Date: December 2002 Source: Edge (UK Edition), Issue 117, pp. 56-57
living the vida coder
What do game developers do when they’re not developing videogames? Edge pries into the private lives of eleven industry figures. And makes some weird discoveries…
Here’s the stereotype: development staff work 16 hours a day, every day, go home, slump in front of state-of-the-art entertainment systems, watch cult sci-fi, then go to bed. We thought: there must be more to it than this. The dark, twisted ideas behind Deus Ex, Oddworld and Project Ego surely don’t come from lounging about on slack-sprung sofa beds every night watching ‘Farscape’ and slurping Super Noodles. At the same time, there must be a few people in this industry who get better exercise than lifting a multi-function remote controller. Sure enough, it didn’t take much poking around to confirm Edge‘s suspicions. And yet, of course, there often remains something unnervingly dark and obsessive about the game development mind. Remember that the next time you fire off a vitriolic complaint to one of their Websites…
president – Oddworld Inhabitants – skeleton collector
It started with fossils. In his early 20s, Lorne Lanning acquired “some relatively common pieces,” a tooth from a prehistoric white shark, a mammoth’s molar (“I’d hold these pieces in my hand and just enjoy the attempt at comprehending them”). From there, he moved on to the complete skeletons of contemporary species. The Oddworld Inhabitants founder now has about 24 skeletons, including snakes, a toad, a chicken, different species of lizard and a trigger fish. They are displayed in frames around his home.
His reason for collection skeletons is part scientific curiosity, part aesthetic appreciation. But there’s also a practical element, “At the time I started collecting, I was an animation/film student with a special interest in computer graphics. I wasn’t interested in squash and stretch animation, I was interested in bringing new creatures to life and in animating them in a more realistic ways. I discovered that by studying skeletal structures I gained a great deal more insight into the movements and behaviours of most living things.” Lanning is also convinced his interested has helped with game development, improving him as a designer, animator and director.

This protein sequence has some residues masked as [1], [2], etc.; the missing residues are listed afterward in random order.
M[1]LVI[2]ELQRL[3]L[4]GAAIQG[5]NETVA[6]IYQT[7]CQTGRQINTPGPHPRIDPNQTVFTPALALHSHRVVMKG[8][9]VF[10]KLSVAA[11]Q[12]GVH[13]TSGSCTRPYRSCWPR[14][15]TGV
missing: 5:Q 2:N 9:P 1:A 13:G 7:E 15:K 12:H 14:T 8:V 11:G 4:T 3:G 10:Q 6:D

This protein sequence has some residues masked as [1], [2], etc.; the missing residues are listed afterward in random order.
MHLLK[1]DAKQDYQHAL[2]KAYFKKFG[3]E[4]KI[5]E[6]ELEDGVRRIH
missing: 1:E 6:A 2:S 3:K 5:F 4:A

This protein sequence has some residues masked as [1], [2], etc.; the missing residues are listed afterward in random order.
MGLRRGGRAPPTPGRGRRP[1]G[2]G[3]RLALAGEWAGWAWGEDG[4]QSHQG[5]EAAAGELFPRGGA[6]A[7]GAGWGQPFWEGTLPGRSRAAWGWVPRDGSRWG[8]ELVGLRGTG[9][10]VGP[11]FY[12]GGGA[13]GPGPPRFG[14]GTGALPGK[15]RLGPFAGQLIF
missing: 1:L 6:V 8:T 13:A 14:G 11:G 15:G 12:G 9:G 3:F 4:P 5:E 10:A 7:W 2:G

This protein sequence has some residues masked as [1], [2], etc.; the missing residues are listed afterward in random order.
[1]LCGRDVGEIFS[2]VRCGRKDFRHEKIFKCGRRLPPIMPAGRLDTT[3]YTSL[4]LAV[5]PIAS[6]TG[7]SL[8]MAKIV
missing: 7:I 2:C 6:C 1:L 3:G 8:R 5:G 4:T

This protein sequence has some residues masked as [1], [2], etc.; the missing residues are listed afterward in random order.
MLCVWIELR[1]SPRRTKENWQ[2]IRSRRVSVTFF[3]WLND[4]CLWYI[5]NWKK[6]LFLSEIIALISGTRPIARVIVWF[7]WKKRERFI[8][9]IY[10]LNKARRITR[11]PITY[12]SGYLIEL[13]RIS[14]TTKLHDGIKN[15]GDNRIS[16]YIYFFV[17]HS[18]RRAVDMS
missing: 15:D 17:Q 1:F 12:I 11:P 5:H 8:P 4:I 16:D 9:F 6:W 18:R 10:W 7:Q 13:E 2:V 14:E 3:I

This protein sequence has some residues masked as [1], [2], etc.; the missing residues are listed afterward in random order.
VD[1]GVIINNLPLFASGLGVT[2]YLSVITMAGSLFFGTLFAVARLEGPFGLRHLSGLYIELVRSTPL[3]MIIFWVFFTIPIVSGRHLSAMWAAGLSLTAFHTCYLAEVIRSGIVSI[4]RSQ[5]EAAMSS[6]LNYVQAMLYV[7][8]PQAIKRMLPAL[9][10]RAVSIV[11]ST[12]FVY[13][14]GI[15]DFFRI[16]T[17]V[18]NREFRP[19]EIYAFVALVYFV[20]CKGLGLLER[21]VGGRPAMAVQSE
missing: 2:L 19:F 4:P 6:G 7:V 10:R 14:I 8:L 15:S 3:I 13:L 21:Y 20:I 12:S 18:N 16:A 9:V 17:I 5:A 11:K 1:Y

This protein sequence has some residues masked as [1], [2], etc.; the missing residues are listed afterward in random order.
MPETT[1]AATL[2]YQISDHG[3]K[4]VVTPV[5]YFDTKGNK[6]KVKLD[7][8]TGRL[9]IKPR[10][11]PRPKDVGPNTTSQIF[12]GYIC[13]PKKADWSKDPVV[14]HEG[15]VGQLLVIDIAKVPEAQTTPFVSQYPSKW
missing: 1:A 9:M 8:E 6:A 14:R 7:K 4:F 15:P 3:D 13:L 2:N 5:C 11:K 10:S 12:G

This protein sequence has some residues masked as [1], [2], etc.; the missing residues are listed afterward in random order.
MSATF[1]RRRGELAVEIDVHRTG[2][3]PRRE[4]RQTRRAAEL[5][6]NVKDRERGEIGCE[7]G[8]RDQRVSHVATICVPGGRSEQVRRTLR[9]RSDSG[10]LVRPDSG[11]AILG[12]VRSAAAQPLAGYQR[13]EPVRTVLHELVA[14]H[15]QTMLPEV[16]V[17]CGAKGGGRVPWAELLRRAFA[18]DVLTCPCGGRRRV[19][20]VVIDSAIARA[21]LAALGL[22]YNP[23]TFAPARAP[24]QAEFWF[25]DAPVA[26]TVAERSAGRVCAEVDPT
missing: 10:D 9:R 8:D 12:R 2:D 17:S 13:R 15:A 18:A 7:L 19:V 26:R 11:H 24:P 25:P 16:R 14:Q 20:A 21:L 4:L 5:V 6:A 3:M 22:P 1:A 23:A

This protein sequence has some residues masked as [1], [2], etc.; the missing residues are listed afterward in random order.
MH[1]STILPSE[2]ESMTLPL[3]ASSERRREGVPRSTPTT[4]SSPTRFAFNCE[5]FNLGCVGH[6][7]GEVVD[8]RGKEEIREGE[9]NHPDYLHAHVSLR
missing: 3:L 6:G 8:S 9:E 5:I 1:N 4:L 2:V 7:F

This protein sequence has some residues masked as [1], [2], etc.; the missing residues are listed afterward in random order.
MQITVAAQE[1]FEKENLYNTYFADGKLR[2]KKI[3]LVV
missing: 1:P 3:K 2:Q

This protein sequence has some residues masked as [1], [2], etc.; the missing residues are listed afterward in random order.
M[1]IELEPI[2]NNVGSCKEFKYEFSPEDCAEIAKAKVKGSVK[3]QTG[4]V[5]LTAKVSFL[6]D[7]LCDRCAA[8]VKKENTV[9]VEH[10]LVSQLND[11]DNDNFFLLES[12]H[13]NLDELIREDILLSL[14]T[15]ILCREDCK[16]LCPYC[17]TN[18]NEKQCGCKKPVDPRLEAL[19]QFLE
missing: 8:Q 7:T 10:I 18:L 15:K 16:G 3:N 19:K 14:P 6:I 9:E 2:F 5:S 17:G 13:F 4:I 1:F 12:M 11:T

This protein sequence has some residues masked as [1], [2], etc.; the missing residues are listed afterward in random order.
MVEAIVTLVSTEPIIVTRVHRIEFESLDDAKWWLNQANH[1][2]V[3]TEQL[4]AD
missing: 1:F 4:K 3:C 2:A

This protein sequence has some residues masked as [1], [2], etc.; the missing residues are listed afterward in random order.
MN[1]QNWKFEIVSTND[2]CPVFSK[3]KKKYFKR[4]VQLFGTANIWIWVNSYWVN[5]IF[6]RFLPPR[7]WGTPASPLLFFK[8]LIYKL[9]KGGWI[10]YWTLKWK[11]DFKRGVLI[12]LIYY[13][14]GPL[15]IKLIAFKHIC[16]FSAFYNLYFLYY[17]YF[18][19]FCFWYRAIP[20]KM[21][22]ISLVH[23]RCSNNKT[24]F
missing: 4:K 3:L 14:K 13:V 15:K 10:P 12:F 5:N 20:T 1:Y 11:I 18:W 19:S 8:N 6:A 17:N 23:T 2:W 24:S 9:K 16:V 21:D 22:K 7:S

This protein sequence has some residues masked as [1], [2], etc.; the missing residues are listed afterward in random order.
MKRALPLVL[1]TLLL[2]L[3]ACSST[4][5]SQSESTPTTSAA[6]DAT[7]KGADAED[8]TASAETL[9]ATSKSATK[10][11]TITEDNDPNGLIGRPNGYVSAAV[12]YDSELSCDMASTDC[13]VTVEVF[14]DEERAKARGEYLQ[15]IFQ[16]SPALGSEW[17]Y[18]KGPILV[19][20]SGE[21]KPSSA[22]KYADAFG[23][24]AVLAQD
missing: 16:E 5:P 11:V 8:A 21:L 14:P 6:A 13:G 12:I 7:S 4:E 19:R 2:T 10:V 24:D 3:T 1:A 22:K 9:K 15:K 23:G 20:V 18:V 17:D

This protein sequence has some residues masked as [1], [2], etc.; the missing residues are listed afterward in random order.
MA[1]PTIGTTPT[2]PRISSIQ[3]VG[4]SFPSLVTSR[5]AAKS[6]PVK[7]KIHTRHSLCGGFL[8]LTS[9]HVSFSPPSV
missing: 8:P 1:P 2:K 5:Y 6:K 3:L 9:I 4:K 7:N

So where do these things come from? “Sometimes I’m lucky to find them in odd shops that we stumble upon while travelling,” he explains. “I have a few favourite stores in New York and San Francisco. I also have some contacts on the Net that keep me posted on interesting pieces.” At the moment, his favourite pieces are the chicken (“truly astounding to look at”) and trigger fish (“pretty incredible, in an alien sort of way”), but he would love to get hold of a humming bird. Edge was interested in finding out whether Lanning has ever worked on the raw materials himself – finding a body, boiling the bones, that kind of thing. “I recently saw a crow fly into a powerline and watched as it fell dead into the road,” he responds. “I took it home with me and gave it a place on the property. The bugs are still working on it and in the end it will probably take me a good nine months to go from full bird to perfect skeletal mount. I look forward to posing it in a very natural motion, like a single frame of animation that embodies the natural movement of the life from which it came.” Well, we did ask…
“The Museum of Natural History in New York is incredible. The Peabody Museum in Connecticut is also excellent. I used to spend hours upon hours, wandering through the displays. It’s a pretty cheap way to kill a day if you’re a struggling student in such an expensive city. Aquariums are also great places to spot such biology. The Monterey Bay Aquarium in Monterey, California is one of my favourites.
“There are a few stores around the States that carry mounted skeletons. There is Maxilla and Mandible in uptown New York on Columbus Avenue and there is The Bone Store in San Francisco. Both great places.”
Edge also recommends the Natural History Museum of London